Implant overdentures have been utilized in removable prosthodontics for over 30 years. Many studies show that an implant-assisted overdenture offers increased retention and stability and thus a considerable improvement in quality of life.
Implant overdentures can be supported/retained by several different attachment systems, e.g., a bar and clip or individual attachments for improved retention. One such individual attachment is the locator, which was designed and developed by the Zest Anchor Company. Its overall design has recently changed, but it was originally developed by Max Zoest to help clinicians address the damage caused by the improper seating of overdentures and to customize the levels of retention.
The locator abutment has been a staple of removable prosthodontics because it is effective and a reasonable cost alternative to implant-supported fixed restorations. Improvements in abutment design and their attachment elements have made this treatment method very successful. The placement of the abutment and the selection, placement and replacement of the attachment is easy.
Yet there are mechanical complications that need to be continually addressed. Mechanical complications associated with implant overdentures include loss of retention, the need for relines, and the need for repair of the acrylic denture base and teeth. The most common complication encountered is wear, and the only solution is replacement.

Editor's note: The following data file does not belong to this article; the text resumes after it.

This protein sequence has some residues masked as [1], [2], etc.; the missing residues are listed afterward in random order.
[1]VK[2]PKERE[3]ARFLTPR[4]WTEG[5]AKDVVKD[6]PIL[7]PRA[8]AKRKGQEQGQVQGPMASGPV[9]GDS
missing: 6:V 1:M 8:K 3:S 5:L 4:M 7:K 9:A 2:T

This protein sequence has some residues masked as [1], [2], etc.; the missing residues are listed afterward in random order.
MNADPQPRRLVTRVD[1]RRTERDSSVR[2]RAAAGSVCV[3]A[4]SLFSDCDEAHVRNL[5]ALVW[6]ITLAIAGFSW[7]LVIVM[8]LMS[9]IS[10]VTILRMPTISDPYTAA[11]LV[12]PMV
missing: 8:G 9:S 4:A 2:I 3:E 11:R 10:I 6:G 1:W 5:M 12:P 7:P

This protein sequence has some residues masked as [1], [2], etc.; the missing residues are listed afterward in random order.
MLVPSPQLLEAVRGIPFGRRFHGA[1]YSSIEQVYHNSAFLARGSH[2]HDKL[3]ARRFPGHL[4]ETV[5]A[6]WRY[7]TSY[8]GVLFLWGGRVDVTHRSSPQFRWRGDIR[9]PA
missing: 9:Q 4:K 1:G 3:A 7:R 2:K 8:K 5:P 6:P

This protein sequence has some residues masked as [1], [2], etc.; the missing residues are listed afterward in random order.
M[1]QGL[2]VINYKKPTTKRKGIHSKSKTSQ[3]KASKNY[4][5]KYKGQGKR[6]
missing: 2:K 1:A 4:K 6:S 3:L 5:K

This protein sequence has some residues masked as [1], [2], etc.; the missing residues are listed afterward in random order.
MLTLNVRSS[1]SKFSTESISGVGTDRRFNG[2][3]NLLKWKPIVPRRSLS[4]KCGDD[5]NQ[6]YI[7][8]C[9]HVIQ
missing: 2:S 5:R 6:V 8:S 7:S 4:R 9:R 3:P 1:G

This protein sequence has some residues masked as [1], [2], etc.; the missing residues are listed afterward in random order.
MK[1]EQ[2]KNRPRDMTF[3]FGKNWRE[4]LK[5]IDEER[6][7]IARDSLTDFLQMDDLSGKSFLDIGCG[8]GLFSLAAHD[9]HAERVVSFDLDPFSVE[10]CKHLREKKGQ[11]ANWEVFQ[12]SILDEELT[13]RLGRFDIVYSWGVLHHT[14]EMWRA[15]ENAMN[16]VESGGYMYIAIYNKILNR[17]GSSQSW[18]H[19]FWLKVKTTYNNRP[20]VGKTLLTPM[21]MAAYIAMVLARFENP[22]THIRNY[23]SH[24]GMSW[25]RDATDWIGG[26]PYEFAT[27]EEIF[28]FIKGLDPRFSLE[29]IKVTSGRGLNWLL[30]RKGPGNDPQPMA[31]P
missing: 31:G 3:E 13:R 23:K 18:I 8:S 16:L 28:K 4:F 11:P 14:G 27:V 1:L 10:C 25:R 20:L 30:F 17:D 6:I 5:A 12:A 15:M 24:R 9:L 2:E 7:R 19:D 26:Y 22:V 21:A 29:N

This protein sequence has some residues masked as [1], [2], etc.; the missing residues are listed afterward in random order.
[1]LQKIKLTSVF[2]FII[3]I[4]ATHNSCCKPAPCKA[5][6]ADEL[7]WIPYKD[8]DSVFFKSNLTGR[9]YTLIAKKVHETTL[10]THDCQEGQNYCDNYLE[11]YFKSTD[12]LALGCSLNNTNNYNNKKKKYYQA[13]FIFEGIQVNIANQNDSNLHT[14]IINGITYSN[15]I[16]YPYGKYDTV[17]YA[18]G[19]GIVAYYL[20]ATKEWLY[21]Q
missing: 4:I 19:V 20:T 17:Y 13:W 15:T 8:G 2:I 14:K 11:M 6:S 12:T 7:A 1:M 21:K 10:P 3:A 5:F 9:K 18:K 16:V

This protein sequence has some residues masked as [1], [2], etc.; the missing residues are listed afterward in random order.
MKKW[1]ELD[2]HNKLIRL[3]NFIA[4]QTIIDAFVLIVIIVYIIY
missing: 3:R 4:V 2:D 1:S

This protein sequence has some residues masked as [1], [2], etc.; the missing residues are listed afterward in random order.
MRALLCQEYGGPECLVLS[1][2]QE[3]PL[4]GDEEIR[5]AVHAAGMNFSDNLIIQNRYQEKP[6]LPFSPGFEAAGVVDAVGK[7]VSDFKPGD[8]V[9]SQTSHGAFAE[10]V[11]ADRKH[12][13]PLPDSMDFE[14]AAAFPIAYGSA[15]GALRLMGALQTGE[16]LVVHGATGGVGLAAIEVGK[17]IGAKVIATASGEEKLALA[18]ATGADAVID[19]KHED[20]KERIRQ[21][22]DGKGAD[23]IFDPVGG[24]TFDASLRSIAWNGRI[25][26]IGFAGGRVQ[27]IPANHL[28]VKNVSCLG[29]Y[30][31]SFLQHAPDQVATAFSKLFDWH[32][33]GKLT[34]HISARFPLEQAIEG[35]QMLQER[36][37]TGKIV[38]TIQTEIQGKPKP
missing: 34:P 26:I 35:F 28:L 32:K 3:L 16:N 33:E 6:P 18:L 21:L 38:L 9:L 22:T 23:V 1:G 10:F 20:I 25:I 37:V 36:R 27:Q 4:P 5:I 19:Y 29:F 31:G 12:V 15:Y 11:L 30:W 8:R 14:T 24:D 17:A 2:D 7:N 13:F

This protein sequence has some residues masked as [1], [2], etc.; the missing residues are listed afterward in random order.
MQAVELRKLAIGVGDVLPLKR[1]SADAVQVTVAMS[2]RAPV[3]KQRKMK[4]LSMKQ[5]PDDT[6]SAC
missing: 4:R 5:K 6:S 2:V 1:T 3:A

There are few published guidelines and limited clinical research available to determine when to replace them, but if your locator abutments have the appearance below, it is time to replace them.
One recent article published by Mackie A. et al recommended that locator abutments be replaced every three years.1 Although it may not be necessary for every patient, it is a good guideline to follow.
The repair and replacement are not time consuming, cost is low and many of the procedures necessary are accomplished chair side. However, patients need to be informed at the initiation of treatment that maintenance is required.
Identifying the specific intervals for long-term care should be personalized for your patients with a recognition of the importance of a lifelong commitment to their program.
(Click this link to read more dentistry articles by Dr. Mary Anne Salcetti.)
Mary Anne Salcetti, D.D.S., P.C., Spear Visiting Faculty and Contributing Author - www.maryannesalcettidds.com
1. Mackie A, et al. Int J Prosthodont 2011;24(4):328-31